Enough years ago that their chickens did not yet consistently have a sawdust texture, I presume?

“Who loves a garden, loves a greenhouse too.” - William Cowper, The Task, Book Three

 

"Not knowing the scope of your own ignorance is part of the human condition...The first rule of the Dunning-Kruger club is you don’t know you’re a member of the Dunning-Kruger club.” - psychologist David Dunning

 

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13 minutes ago, chromedome said:

Enough years ago that their chickens did not yet consistently have a sawdust texture, I presume?

Gotta be pre - kid so 23 years ago at least. 

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31 minutes ago, Kerry Beal said:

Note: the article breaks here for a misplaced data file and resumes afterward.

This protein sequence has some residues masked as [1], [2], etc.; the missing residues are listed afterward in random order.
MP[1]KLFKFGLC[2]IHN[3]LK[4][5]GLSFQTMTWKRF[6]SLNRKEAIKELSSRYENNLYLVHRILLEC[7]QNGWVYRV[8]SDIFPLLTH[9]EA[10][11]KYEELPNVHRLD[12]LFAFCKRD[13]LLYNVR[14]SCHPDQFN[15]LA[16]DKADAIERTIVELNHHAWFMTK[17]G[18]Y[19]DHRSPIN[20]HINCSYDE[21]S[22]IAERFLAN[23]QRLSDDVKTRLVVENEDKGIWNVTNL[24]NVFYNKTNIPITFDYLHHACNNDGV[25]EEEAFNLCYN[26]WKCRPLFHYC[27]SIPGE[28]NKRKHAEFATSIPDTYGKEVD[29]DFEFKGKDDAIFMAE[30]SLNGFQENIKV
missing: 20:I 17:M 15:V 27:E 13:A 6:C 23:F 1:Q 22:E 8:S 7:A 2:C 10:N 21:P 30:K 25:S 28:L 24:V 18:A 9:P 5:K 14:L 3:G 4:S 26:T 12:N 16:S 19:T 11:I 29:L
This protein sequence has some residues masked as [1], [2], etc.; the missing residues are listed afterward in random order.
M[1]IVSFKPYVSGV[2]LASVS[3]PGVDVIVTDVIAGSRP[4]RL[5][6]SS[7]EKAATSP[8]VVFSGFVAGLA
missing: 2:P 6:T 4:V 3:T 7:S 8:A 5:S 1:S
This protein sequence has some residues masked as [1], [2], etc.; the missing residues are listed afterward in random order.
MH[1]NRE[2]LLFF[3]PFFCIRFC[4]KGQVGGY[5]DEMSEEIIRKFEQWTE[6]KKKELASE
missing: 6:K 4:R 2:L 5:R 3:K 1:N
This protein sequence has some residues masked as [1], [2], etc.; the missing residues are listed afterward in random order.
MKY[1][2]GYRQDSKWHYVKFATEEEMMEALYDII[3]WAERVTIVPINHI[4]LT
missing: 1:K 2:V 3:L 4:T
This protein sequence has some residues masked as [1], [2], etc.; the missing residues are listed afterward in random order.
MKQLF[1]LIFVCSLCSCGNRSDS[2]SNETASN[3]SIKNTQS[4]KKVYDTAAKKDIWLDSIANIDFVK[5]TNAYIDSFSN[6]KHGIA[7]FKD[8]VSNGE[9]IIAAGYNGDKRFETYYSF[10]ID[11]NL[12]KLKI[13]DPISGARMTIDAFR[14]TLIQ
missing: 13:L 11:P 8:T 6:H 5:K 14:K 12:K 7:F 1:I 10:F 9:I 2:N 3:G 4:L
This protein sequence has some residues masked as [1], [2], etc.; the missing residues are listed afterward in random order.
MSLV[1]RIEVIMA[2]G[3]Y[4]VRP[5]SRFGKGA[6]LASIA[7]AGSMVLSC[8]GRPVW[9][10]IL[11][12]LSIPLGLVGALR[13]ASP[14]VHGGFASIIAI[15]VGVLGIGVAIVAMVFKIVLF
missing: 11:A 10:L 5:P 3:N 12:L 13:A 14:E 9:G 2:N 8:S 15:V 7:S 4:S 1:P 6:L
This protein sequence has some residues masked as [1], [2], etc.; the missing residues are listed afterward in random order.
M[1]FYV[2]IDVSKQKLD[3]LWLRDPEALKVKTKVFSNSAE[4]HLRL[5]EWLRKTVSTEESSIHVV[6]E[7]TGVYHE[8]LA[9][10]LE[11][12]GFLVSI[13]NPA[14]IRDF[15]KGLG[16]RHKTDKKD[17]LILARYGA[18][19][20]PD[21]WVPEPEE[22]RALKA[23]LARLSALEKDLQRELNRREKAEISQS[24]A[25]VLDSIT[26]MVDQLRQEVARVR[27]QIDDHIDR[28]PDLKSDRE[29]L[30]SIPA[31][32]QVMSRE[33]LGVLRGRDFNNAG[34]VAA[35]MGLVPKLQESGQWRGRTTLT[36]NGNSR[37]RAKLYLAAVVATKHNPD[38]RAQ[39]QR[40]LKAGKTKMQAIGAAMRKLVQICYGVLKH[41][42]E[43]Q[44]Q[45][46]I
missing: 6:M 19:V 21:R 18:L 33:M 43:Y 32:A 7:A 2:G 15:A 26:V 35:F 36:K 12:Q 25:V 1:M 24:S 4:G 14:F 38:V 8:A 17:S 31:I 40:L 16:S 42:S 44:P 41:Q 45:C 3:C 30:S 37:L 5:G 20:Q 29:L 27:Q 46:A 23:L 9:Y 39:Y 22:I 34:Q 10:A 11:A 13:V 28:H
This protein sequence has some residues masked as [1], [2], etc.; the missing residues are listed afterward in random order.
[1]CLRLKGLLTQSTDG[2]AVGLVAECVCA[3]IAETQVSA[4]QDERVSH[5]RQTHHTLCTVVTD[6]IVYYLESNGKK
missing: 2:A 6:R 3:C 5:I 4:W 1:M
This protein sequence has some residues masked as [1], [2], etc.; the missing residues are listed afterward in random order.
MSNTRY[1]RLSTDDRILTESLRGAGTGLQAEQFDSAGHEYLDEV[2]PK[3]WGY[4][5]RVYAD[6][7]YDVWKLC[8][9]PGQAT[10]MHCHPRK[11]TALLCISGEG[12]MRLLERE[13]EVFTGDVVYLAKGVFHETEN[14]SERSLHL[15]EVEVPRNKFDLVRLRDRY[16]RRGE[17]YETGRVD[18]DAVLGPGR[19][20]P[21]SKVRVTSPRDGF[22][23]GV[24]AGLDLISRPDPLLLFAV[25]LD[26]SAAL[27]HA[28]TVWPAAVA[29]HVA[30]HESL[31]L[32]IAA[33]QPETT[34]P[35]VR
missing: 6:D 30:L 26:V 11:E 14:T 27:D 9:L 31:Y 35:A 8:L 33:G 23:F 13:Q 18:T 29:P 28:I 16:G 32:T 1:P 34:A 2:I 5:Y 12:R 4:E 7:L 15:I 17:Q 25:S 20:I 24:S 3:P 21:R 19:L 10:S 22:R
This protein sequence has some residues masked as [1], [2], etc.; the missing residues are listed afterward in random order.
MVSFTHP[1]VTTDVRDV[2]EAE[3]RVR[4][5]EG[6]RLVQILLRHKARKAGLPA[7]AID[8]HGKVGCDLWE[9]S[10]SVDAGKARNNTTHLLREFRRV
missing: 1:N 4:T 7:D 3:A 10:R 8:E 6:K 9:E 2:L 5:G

Gotta be pre - kid so 23 years ago at least. 

Consistent with my experience, then. It's at least 20 years since I had a chicken there that didn't remind me of that last one at the supermarket that's been under a heatlamp for 10 hours. Last time I had the misfortune to darken their door (a family occasion, I didn't choose the venue) I ordered the ribs instead, and they'd clearly been kept from the previous day and reheated.

 

I remember them being decent once upon a time, but, well...

“Who loves a garden, loves a greenhouse too.” - William Cowper, The Task, Book Three

 

"Not knowing the scope of your own ignorance is part of the human condition...The first rule of the Dunning-Kruger club is you don’t know you’re a member of the Dunning-Kruger club.” - psychologist David Dunning